PITA Fiscal Year 2013 Projects

Integrated Continuous Biodiesel Production Process

Lead University: Lehigh University
PI: James T. Hsu, Dept. of Chemical Engineering
Co-PI(s): Lori Herz, Bioengineering Program
PA Industry: MOR Supercritical

Over the past couple of decade’s fatty acid methyl esters derived from vegetables oils and animal fats have assumed importance as potential diesel fuel extenders known as "biodiesel". The biodiesel provides many advantages, comparing to petroleum-based diesel fuel, including lower emissions of particulate matter, unburned hydrocarbons, carbon dioxide, carbon monoxide, and sulfur dioxide. Biodiesel is commonly produced by the transesterification of triglycerides from oils and fats with excess alcohol, most commonly methanol. Alkali or acidic catalysts are often used to accelerate the reaction.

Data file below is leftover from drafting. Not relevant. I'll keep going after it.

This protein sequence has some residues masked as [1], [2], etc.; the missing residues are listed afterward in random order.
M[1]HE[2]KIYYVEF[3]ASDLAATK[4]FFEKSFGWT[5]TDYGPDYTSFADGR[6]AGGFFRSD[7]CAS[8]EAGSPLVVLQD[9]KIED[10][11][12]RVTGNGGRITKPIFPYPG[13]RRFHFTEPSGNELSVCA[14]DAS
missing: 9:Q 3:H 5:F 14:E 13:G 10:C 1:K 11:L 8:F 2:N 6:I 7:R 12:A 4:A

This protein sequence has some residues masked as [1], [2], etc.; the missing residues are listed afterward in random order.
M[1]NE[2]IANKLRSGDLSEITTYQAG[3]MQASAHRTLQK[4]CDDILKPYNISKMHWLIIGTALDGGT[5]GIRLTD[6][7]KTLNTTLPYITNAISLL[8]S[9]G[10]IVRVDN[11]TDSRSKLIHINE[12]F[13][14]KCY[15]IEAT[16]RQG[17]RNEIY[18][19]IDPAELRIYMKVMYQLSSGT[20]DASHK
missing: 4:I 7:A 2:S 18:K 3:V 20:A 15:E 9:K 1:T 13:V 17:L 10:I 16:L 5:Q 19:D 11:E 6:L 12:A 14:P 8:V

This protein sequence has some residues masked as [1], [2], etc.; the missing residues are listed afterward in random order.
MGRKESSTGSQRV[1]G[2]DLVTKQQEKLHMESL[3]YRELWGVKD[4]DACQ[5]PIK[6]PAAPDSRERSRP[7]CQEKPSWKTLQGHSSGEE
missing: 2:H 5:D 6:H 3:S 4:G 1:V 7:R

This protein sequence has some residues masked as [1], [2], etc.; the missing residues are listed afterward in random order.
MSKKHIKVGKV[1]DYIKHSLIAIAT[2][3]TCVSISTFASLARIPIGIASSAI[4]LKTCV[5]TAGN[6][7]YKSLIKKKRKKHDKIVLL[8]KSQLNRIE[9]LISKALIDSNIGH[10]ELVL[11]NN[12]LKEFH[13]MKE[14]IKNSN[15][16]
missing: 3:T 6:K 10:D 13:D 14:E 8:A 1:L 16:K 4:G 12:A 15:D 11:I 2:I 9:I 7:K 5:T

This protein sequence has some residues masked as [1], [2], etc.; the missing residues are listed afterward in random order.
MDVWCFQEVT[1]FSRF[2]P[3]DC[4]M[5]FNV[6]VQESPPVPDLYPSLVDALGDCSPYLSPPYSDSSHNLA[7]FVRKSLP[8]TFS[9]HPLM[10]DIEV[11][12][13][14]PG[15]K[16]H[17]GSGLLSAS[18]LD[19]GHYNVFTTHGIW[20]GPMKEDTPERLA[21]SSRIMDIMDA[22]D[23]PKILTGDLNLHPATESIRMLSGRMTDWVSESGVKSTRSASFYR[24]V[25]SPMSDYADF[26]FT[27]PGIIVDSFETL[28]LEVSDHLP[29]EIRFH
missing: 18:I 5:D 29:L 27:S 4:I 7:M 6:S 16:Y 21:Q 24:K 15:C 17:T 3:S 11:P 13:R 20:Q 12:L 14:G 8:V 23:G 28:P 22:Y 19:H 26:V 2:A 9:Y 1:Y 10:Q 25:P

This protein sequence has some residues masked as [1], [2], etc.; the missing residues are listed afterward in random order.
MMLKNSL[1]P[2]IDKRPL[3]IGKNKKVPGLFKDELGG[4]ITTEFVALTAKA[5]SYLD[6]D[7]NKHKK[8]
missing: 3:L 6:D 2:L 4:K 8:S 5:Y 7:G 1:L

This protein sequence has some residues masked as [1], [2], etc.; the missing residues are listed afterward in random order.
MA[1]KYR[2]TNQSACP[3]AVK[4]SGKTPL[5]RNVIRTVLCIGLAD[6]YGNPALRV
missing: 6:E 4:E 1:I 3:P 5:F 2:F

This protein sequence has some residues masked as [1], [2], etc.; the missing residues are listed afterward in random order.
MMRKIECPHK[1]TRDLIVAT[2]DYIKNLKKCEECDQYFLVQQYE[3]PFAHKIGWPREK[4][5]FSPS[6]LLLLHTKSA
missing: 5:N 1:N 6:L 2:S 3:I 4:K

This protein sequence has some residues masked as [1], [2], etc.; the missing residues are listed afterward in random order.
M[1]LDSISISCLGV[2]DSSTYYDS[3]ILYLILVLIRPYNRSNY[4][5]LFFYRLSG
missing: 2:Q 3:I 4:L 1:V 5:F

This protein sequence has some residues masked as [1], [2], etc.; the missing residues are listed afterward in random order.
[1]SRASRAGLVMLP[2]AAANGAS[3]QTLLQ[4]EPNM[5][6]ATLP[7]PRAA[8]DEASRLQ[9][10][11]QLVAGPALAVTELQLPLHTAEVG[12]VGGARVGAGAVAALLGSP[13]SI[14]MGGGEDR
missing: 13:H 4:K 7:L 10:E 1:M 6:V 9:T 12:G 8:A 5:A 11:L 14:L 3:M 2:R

In this project, there are two key subjects will be investigated to reduce the biodiesel production costs. The first one is to recycle the expensive catalysts for transesterification reaction. The second one is to develop the continuous production process based on continuous flow reactors, such as continuous stirred tank reactors or plug-flow reactors, to replace the conventional batch reactors. Continuous flow reactors, having been demonstrated in the petroleum refining industry, will significantly reduce the operation costs for biodiesel production.